Unfortunately, for a variety of reasons, there were several key figures who were unable to participate, either due to the producers not locating them or simply refusing to take part. Thus, Friday the 13th’s Kevin Bacon, The Final Chapter’s Corey Feldman, Crispin Glover and Alan Hayes and Part V: A New Beginning’s Melanie Kinnaman were notably absent, whilst concerns would surround the mysterious disappearance of Part 2’s Marta Kober. Meanwhile, with Masi having previously worked with Anchor Bay on Halloween: 25 Years of Terror he knew that he had to work with them again on His Name Was Jason, but first there was the issue of copyrights. Over the course of thirty years the franchise had found its way to three different studios; Paramount had distributed the first eight films, whilst Warner Bros. had released the first outside of the United States, and New Line had obtained the series in 1992 and had released three films of their own. Although Masi had agreed on a licensing quote with Paramount, New Line had since been acquired by Warner Bros. and the quote that they demanded was far too much for an independent production. Thus, His Name Was Jason would ultimately only feature footage from the first eight movies.
The productions schedule for His Name Was Jason would prove to be somewhat frantic, with the filmmakers being instructed by Anchor Bay that they would have just thirteen weeks to shoot the interviews, edit the footage and deliver the completed picture. Due to his experience on Halloween: 25 Years of Terror, Masi was confident that he would be able to meet the deadline, whilst Ferrand’s association with Crystal Lake Memories made him an invaluable resource of knowledge and trivia. With approximately ninety interviews to conduct, principal shooting took place over a ten-day period on a soundstage in the Burbank district of Los Angeles. Each contributor was allocated one hour, in which they were placed in front of a large screen and allowed to reminisce over their memories and experiences of working on the franchise. With many of the cast and crew having not seen each other for over twenty years, the shoot became something of a reunion as they would pass each other on their way in to their interviews.
The documentary would be hosted by Tom Savini, whose groundbreaking special effects had played a significant role in the success of both the original movie and 1984’s The Final Chapter. The sequences in which Savini provides the narrative whilst being surrounded by props and effects was shot at Universal Studios in Hollywood. Masi would be amazed by how efficient his crew were, who worked tirelessly throughout the three-month production. When it came to structuring the footage during post-production, Masi had already decided that he wanted to avoid going through the franchise in chronological order, as he had already utilised that method with Halloween: 25 Years of Terror and wanted to avoid any obvious comparisons. Instead, they broke up the film into chapters; commencing with a brief rundown of the history of the series, before discussing the writing, casting and method of deaths within each film.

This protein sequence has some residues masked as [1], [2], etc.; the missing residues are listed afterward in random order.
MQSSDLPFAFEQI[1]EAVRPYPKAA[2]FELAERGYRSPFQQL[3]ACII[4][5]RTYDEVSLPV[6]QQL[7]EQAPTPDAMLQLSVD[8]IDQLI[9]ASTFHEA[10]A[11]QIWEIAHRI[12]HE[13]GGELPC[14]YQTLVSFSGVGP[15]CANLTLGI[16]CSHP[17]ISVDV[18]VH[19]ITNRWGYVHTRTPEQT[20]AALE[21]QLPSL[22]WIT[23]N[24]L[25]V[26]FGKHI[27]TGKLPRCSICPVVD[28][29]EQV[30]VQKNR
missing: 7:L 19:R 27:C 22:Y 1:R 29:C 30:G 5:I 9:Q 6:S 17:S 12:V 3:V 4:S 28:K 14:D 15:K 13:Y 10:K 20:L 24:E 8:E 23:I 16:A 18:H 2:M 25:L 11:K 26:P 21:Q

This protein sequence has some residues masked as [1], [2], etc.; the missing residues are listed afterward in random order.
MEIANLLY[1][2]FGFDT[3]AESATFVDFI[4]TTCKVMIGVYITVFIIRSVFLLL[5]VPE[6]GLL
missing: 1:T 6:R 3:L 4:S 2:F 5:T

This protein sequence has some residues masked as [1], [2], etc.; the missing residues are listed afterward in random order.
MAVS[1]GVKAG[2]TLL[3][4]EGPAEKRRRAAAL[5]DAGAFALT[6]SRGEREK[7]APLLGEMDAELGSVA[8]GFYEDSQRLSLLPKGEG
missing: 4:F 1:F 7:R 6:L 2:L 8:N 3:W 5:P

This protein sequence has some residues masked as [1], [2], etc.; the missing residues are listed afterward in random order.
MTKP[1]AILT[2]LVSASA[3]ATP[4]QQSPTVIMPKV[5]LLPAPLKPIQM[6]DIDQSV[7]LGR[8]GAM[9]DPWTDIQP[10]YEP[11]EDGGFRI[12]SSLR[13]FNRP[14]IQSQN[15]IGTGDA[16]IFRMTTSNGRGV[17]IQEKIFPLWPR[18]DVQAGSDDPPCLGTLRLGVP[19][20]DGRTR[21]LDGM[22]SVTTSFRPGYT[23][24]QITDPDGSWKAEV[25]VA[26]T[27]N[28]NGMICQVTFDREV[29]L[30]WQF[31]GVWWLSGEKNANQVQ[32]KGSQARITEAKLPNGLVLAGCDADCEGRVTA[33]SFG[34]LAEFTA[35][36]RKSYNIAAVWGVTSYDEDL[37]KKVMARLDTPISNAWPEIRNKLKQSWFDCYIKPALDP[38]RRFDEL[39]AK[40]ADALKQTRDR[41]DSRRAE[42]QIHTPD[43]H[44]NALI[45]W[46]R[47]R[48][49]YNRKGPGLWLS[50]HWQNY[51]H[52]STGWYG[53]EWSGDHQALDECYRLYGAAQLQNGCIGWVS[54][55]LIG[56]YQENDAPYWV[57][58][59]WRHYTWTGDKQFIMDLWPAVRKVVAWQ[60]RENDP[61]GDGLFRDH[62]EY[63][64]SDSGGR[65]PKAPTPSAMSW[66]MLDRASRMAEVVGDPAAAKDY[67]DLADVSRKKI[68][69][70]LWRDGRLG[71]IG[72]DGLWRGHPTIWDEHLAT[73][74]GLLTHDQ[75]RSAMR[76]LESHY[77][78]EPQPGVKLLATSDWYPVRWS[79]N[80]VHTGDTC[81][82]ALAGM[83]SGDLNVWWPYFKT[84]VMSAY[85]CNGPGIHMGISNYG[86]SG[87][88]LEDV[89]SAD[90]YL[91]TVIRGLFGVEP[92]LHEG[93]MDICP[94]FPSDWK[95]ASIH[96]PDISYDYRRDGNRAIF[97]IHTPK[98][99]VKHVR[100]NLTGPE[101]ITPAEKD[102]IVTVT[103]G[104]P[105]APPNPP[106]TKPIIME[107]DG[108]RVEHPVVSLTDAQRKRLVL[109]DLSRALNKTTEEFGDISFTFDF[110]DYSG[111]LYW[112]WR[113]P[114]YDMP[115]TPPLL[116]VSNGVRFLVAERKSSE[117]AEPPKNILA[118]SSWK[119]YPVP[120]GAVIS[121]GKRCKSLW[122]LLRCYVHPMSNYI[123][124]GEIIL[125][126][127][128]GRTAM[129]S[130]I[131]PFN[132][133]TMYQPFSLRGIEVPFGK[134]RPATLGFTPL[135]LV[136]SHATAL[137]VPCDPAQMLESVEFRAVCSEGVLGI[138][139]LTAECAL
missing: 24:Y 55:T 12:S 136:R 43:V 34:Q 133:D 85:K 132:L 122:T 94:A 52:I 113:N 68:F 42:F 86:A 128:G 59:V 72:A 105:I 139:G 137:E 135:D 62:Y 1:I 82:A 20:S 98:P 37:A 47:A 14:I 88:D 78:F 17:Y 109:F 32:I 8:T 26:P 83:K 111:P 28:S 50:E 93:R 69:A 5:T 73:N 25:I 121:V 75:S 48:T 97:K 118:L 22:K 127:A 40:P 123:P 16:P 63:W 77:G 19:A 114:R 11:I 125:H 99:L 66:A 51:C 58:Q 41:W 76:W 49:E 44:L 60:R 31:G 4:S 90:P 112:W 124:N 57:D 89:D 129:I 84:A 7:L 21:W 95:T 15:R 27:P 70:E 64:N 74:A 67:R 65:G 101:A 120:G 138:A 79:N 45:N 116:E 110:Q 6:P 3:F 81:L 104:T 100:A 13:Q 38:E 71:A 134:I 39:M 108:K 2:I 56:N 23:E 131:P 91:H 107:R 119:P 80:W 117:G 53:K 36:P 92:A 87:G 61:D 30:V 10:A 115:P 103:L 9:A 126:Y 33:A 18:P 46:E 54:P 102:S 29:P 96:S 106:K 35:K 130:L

Despite their best attempts, the filmmakers were unable to obtain permission to use footage from the music video for Alice Cooper’s 1986 classic He’s Back (The Man Behind the Mask), which had been released to promote Jason Lives. Having made its debut at the Denver Film Festival in November 2008, His Name Was Jason: 30 Years of Friday the 13th was released on DVD on February 3rd 2009, the same day that Paramount would finally re-release Friday the 13th Part 3 in 3-D. Ten days later, the documentary made its network debut on Starz to great acclaim. Shortly after completing work on the film, Farrands was contacted by Paramount’s Tim King, who had struggled to find suitable material for the special edition releases of the first three Friday the 13th DVDs and required expert assistance in digging up achieve material for the later sequels. In 2010, Farrands and Hutson followed up the success of His Name Was Jason with the epic documentary Never Sleep Again: The Elm Street Legacy, whilst Masi worked on The Psycho Legacy with writer-director Robert V. Galluzzo.